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British Royal Flags, Reign of George V


Last modified: 2013-08-03 by rob raeside
Keywords: royal standard | house of windsor | george v |
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[British royal standard] image by Martin Grieve, 3 April 2007

 Based on Flags of All Nations (BR20)

See also:

Use of the Royal Standard

As king, George V used the British Royal Standard.
Peter Hans van den Muijzenberg, 24 April 2002

Prince George, before his accession

[later King George V]

[Prince of Wales] image by Martin Grieve, 11 April 2007

Granted by 1907 to 1910. Shield of Arms of Saxony in centre of Royal Standard, White label with three points, all blank.
Peter Hans van den Muijzenberg
, 24 April 2002

The inescutcheon of Saxe-Coburg-Gotha is on the standard of the Prince of Wales in the 1905 Flaggenbuch. According to my notes the same inescutcheon is on the standard shown in the 1907 Admiralty Flag Book. There was no edition in 1910, but in the 1915 edition the inescutcheon of Saxe-Coburg-Gotha had been replaced by the shield from the Welsh arms. It seems that this happened when George V granted arms to Edward (VIII) Prince of Wales in about 1910, but the inescutcheon of Saxe-Coburg-Gotha continued on the standards of the Duke of Connaught and 'Other Members of the Royal Family' until 1917 when the family name was changed to Windsor.
David Prothero, 12 February 2005

Queen Mary, Princess of Teck. 1913-1953

[Queen Mary, Princess of Teck] image by Martin Grieve, 17 April 2007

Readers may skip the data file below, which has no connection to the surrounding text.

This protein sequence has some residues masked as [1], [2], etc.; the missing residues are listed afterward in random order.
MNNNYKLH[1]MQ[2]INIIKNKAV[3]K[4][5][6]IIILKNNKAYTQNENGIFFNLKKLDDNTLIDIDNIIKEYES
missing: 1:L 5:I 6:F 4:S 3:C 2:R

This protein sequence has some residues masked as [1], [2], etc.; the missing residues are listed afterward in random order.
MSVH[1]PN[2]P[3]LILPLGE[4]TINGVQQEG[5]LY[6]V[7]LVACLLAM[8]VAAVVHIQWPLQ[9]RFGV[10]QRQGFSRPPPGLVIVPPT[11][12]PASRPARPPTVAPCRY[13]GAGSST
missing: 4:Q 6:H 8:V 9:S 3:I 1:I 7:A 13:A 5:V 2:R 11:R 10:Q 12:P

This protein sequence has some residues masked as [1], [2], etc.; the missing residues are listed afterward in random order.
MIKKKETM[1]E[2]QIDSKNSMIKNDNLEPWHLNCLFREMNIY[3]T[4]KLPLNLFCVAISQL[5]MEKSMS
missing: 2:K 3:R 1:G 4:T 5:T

The Royal Standard, and her personal Standard as Victoria Mary, Princess of Teck, impaled.

A Standard for Queen Mary was introduced in 1913. In her personal Standard, the first and fourth quarters, the Arms of the Dukes of Teck, are the same as the British Royal Arms between 1801 and 1837, except that the inescutcheon of the Hanoverian Arms, (Brunswick, two lions passant guardant; Luneburg, lion and hearts; and Lower Saxony, horse), does not carry the central shield with the German Imperial Crown, and is not ensigned with the Electoral Bonnet or Royal Crown, items which belonged only to the head of the House of Hanover. In Britain the Arms are differenced with the label of the Dukes of Cambridge. They were granted to Adolphus Frederick, brother of King George IV, and passed to his daughter Mary Adelaide, who took them with her when she married Francis Paul, Duke of Teck. Their children combined the Cambridge Arms with those of Teck, which consisted of the Arms of Wurttenberg, or, three deer antlers sable, impaled with those of Swabia, or, three lions sable, with a black and gold lozengy inescutcheon, the Arms of Teck. The three black lions have red forepaws in memory of Duke Conradin of Swabia who at the age of sixteen was beheaded by Charles of Anjou in 1268. [Heraldry by O. Neubecker]
David Prothero, 17 April 2007

Princess Mary, Princess Royal

Eldest daughter King George V, 1897-1965

[Princess Mary] image by Martin Grieve, 17 April 2007

Royal Standard differenced by three point label charged with three crosses of St George.

The eldest daughter of the Sovereign is usually, but not automatically, granted the title Princess Royal. HRH The Princess Mary became HRH The Princess Royal in 1932, but seems not to have been granted a Standard of her Arms until about 1957. Her label is not shown in Campbell & Evans' Book of Flags until the 1957 edition, and the Standards of Queen Elizabeth the Queen Mother and Princess Margaret were said to be the only existing personal Royal Standards when the design of the Royal Standard was revised in 1956-57.

There is no definitive Standard for the Princess Royal as the charges on the label are the same as the charges on the Arms of its owner. Thus the charges on the Standard of the present Princess Royal are one heart and two St George.
David Prothero, 27 April 2007

Continued in: Reign of Edward VIII